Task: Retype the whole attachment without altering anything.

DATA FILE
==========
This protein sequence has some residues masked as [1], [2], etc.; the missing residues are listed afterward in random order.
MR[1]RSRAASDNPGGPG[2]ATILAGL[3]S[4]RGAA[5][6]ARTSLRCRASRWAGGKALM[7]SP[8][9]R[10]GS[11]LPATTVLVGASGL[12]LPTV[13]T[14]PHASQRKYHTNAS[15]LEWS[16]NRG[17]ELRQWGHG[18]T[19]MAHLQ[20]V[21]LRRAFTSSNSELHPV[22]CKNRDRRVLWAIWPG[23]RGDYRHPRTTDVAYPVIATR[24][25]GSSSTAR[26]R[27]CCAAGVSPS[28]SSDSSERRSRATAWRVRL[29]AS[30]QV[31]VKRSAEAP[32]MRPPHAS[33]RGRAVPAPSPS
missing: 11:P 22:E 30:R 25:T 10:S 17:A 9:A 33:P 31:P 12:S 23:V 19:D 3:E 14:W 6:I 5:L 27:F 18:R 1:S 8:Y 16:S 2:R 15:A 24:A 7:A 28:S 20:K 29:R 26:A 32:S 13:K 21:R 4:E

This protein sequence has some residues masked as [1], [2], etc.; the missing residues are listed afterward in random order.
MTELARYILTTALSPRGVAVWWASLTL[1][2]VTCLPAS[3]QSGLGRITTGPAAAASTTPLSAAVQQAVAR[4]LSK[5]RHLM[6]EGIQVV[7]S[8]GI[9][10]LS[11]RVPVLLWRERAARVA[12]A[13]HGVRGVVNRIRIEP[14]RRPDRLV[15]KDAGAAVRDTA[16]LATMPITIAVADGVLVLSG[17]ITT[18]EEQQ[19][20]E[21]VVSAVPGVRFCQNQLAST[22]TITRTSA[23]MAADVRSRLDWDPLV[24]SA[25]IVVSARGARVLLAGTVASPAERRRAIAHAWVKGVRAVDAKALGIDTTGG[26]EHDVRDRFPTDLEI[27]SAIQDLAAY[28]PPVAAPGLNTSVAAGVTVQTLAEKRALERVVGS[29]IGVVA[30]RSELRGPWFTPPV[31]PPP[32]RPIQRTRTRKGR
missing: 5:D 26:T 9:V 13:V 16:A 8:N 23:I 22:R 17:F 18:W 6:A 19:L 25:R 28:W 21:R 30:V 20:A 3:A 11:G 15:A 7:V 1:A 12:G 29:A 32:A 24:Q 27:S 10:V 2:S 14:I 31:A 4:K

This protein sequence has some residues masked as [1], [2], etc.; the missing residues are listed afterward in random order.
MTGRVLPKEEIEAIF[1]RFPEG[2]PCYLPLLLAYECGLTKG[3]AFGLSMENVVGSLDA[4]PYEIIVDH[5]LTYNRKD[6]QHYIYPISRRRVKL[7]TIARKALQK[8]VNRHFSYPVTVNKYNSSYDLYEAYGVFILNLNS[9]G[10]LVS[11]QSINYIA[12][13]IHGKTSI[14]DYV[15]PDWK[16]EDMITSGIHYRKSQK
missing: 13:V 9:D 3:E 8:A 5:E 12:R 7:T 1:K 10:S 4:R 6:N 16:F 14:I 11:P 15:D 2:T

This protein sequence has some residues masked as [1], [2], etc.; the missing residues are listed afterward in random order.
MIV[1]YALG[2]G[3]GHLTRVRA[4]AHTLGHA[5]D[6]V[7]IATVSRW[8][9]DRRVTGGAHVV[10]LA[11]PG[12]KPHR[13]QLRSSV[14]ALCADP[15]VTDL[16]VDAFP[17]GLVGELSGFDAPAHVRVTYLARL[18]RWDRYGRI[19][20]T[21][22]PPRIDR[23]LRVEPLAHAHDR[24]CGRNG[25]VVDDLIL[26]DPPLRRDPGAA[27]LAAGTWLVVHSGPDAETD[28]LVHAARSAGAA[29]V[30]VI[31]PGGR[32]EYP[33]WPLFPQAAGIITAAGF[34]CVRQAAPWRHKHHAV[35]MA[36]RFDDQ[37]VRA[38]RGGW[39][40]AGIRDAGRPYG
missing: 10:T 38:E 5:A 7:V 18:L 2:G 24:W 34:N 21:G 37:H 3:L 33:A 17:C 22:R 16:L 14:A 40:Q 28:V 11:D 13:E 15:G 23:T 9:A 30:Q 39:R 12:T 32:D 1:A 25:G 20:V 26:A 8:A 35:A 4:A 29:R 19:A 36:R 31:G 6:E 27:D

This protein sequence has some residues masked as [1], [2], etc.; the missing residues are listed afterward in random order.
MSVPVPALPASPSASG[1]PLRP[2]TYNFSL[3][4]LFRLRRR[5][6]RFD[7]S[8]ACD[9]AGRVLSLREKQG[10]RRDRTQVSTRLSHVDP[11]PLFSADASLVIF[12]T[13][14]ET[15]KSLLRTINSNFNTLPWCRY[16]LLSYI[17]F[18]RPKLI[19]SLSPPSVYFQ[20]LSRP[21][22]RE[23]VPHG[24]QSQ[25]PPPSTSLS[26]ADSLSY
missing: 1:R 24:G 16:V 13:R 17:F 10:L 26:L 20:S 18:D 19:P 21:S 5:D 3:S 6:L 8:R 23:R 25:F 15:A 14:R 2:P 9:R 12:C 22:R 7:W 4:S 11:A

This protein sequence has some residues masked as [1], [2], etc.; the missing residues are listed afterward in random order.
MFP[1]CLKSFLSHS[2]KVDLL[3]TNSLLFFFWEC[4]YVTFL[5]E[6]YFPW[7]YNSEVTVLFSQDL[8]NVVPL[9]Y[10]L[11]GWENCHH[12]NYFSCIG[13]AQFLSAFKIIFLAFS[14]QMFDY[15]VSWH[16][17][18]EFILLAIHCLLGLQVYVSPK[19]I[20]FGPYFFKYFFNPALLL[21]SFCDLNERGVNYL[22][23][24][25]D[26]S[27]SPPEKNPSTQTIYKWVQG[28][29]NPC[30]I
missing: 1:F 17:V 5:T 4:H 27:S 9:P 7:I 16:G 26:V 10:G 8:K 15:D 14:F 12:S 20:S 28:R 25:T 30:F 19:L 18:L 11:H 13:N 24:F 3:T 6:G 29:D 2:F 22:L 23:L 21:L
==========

This protein sequence has some residues masked as [1], [2], etc.; the missing residues are listed afterward in random order.
MR[1]RSRAASDNPGGPG[2]ATILAGL[3]S[4]RGAA[5][6]ARTSLRCRASRWAGGKALM[7]SP[8][9]R[10]GS[11]LPATTVLVGASGL[12]LPTV[13]T[14]PHASQRKYHTNAS[15]LEWS[16]NRG[17]ELRQWGHG[18]T[19]MAHLQ[20]V[21]LRRAFTSSNSELHPV[22]CKNRDRRVLWAIWPG[23]RGDYRHPRTTDVAYPVIATR[24][25]GSSSTAR[26]R[27]CCAAGVSPS[28]SSDSSERRSRATAWRVRL[29]AS[30]QV[31]VKRSAEAP[32]MRPPHAS[33]RGRAVPAPSPS
missing: 11:P 22:E 30:R 25:T 10:S 17:A 9:A 33:P 31:P 12:S 23:V 19:D 3:E 14:W 6:I 5:L 27:F 18:R 1:S 8:Y 16:S 2:R 15:A 24:A 7:A 28:S 20:K 29:R 26:A 32:S 13:K 21:R 4:E

This protein sequence has some residues masked as [1], [2], etc.; the missing residues are listed afterward in random order.
MTELARYILTTALSPRGVAVWWASLTL[1][2]VTCLPAS[3]QSGLGRITTGPAAAASTTPLSAAVQQAVAR[4]LSK[5]RHLM[6]EGIQVV[7]S[8]GI[9][10]LS[11]RVPVLLWRERAARVA[12]A[13]HGVRGVVNRIRIEP[14]RRPDRLV[15]KDAGAAVRDTA[16]LATMPITIAVADGVLVLSG[17]ITT[18]EEQQ[19][20]E[21]VVSAVPGVRFCQNQLAST[22]TITRTSA[23]MAADVRSRLDWDPLV[24]SA[25]IVVSARGARVLLAGTVASPAERRRAIAHAWVKGVRAVDAKALGIDTTGG[26]EHDVRDRFPTDLEI[27]SAIQDLAAY[28]PPVAAPGLNTSVAAGVTVQTLAEKRALERVVGS[29]IGVVA[30]RSELRGPWFTPPV[31]PPP[32]RPIQRTRTRKGR
missing: 5:D 26:T 9:V 13:V 16:A 8:N 23:I 22:R 17:F 18:W 6:A 19:L 25:R 28:W 21:R 30:V 20:A 3:A 11:G 15:A 7:V 1:A 12:G 29:A 32:A 24:Q 27:S 10:V 2:S 14:I 31:A 4:K

This protein sequence has some residues masked as [1], [2], etc.; the missing residues are listed afterward in random order.
MTGRVLPKEEIEAIF[1]RFPEG[2]PCYLPLLLAYECGLTKG[3]AFGLSMENVVGSLDA[4]PYEIIVDH[5]LTYNRKD[6]QHYIYPISRRRVKL[7]TIARKALQK[8]VNRHFSYPVTVNKYNSSYDLYEAYGVFILNLNS[9]G[10]LVS[11]QSINYIA[12][13]IHGKTSI[14]DYV[15]PDWK[16]EDMITSGIHYRKSQK
missing: 13:V 9:D 3:E 8:A 5:E 12:R 7:T 1:K 10:S 4:R 6:N 16:F 14:I 11:P 15:D 2:T

This protein sequence has some residues masked as [1], [2], etc.; the missing residues are listed afterward in random order.
MIV[1]YALG[2]G[3]GHLTRVRA[4]AHTLGHA[5]D[6]V[7]IATVSRW[8][9]DRRVTGGAHVV[10]LA[11]PG[12]KPHR[13]QLRSSV[14]ALCADP[15]VTDL[16]VDAFP[17]GLVGELSGFDAPAHVRVTYLARL[18]RWDRYGRI[19][20]T[21][22]PPRIDR[23]LRVEPLAHAHDR[24]CGRNG[25]VVDDLIL[26]DPPLRRDPGAA[27]LAAGTWLVVHSGPDAETD[28]LVHAARSAGAA[29]V[30]VI[31]PGGR[32]EYP[33]WPLFPQAAGIITAAGF[34]CVRQAAPWRHKHHAV[35]MA[36]RFDDQ[37]VRA[38]RGGW[39][40]AGIRDAGRPYG
missing: 10:T 38:E 5:A 7:V 18:L 2:G 24:W 34:N 21:G 37:H 3:L 33:A 17:C 22:R 16:L 14:A 40:Q 28:V 11:D 13:E 15:G 23:T 9:A 30:Q 39:R 12:T 32:D 1:A 25:G 20:V 26:A 8:A 35:A 4:A 29:R 19:A 36:R 31:G 6:E 27:D

This protein sequence has some residues masked as [1], [2], etc.; the missing residues are listed afterward in random order.
MSVPVPALPASPSASG[1]PLRP[2]TYNFSL[3][4]LFRLRRR[5][6]RFD[7]S[8]ACD[9]AGRVLSLREKQG[10]RRDRTQVSTRLSHVDP[11]PLFSADASLVIF[12]T[13][14]ET[15]KSLLRTINSNFNTLPWCRY[16]LLSYI[17]F[18]RPKLI[19]SLSPPSVYFQ[20]LSRP[21][22]RE[23]VPHG[24]QSQ[25]PPPSTSLS[26]ADSLSY
missing: 1:R 24:G 16:V 13:R 17:F 10:L 26:L 20:S 18:D 19:P 21:S 5:D 3:S 6:L 8:R 23:R 25:F 15:A 14:R 2:P 9:R 12:C 22:R 7:W 4:S 11:A

This protein sequence has some residues masked as [1], [2], etc.; the missing residues are listed afterward in random order.
MFP[1]CLKSFLSHS[2]KVDLL[3]TNSLLFFFWEC[4]YVTFL[5]E[6]YFPW[7]YNSEVTVLFSQDL[8]NVVPL[9]Y[10]L[11]GWENCHH[12]NYFSCIG[13]AQFLSAFKIIFLAFS[14]QMFDY[15]VSWH[16][17][18]EFILLAIHCLLGLQVYVSPK[19]I[20]FGPYFFKYFFNPALLL[21]SFCDLNERGVNYL[22][23][24][25]D[26]S[27]SPPEKNPSTQTIYKWVQG[28][29]NPC[30]I
missing: 1:F 17:V 5:T 4:H 27:S 9:P 7:I 16:G 26:V 10:G 8:K 15:D 14:F 12:S 20:S 28:R 25:T 30:F 19:L 18:L 11:H 13:N 24:F 3:T 6:G 29:D 2:F 22:L 23:L 21:L